The French government is analyzing the information from Japan and is undertaking taking stringent tests to maintain the safety of the nuclear facilities. Over 78% of electricity in France is generated from its 58 nuclear reactors.
The European Pressurised Reactor (EPR) was designed after feedback from more than 1,000 nuclear power plant designs. It can be maintained without shutting down the plant and can withstand any unexpected external hazard such as an air crash. The impact would be limited to the industrial site and would have no effect on the population near the plant.
Areva is currently deploying four EPR reactors, one in France and Finland and two in China. The French reactor maker is also helping Japanese authorities to clean radioactive water.
Meanwhile, the New York Times in its report on Maharashtra's Jaitapur nuclear plant has raised questions about the French Areva technology which has already raised a heated debate in Europe.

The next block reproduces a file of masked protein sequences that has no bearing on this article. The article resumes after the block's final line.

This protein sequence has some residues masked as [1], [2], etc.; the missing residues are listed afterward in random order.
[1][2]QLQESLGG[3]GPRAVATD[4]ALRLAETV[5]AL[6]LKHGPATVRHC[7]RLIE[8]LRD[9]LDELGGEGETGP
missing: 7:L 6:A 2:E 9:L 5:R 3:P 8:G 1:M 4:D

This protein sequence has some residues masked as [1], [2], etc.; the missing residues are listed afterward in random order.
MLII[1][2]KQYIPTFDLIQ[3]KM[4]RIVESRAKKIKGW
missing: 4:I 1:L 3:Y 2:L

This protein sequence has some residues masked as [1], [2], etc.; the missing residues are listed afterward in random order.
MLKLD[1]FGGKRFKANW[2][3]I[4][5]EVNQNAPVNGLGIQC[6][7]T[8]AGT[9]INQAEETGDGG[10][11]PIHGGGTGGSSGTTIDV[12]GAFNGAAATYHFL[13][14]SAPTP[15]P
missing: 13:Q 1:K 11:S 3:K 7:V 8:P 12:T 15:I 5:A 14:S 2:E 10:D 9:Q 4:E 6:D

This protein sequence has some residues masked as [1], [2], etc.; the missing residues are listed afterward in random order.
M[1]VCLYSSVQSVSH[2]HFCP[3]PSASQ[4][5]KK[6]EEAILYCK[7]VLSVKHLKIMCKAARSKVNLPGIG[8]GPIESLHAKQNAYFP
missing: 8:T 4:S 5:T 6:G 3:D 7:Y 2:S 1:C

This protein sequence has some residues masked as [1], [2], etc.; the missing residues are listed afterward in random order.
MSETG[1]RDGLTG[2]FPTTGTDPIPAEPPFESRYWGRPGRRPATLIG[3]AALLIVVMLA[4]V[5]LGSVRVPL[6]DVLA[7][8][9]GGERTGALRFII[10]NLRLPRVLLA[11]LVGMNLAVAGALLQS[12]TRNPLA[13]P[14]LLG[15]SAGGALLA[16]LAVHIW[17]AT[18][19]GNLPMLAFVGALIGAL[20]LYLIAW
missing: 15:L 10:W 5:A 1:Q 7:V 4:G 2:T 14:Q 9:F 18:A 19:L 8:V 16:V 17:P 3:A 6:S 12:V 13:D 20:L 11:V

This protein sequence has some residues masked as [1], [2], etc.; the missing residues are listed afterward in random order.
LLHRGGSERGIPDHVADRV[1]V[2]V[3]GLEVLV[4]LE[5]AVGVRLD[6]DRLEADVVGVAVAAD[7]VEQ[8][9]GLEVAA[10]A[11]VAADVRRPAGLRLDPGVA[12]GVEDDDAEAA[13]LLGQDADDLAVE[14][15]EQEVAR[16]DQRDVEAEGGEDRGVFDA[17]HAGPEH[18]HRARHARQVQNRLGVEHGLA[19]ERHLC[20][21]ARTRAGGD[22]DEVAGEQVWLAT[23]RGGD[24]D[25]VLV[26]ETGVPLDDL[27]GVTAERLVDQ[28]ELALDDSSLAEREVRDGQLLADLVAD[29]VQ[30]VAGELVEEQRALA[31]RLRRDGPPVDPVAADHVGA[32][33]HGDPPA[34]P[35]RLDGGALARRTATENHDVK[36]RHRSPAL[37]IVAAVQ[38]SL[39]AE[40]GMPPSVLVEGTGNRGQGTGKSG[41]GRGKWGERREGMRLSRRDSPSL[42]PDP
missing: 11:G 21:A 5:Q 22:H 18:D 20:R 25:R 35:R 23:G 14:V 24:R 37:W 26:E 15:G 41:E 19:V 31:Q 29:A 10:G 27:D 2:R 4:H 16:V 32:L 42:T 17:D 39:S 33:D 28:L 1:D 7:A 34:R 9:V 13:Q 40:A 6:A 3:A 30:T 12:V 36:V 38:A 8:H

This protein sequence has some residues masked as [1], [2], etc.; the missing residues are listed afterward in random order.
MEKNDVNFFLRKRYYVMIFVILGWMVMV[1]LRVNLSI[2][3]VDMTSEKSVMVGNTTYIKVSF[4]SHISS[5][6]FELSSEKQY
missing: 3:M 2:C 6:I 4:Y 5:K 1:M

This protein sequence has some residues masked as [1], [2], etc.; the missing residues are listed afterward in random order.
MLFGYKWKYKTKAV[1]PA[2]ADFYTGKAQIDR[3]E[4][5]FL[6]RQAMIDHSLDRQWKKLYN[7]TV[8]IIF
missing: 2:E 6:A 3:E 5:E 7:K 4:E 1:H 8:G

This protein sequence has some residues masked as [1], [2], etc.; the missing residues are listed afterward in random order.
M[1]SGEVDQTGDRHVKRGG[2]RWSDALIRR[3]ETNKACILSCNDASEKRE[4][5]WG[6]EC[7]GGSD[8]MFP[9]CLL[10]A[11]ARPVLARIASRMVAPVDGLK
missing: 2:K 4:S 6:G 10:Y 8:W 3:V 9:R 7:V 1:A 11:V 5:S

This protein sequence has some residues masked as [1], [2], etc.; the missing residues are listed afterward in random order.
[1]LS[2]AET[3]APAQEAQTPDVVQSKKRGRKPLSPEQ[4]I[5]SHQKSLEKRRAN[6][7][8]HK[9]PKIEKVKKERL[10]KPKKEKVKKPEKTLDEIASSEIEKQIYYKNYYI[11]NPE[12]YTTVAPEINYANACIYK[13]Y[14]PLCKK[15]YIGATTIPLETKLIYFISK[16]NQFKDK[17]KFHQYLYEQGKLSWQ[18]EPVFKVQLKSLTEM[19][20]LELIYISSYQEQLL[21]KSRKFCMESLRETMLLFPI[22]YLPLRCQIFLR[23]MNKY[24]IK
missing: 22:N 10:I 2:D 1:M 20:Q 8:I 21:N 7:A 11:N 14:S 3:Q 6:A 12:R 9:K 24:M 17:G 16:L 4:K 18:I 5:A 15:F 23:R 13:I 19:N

This comes up in the backdrop of the Fukushima nuclear disaster in Japan after the earthquake and tsunami shattered that country's economy.
For Indian officials intent on promoting nuclear energy, the partial meltdowns and radiation leaks at the Fukushima Daiichi power plant in Japan could not have come at a worse time, says the NYT report.
Currently, India gets about 3 percent of its electricity from the 20 relatively small nuclear reactors in the country. But it is building five new reactors and has proposed 39 more, including the ones here in Madban, to help meet the voracious energy needs of India's fast-growing economy.
Only China, the other emerging-economy giant with a ravenous energy appetite, is planning a more rapid expansion of nuclear power. Beijing has indicated that it, too, plans to proceed cautiously with its nuclear rollout.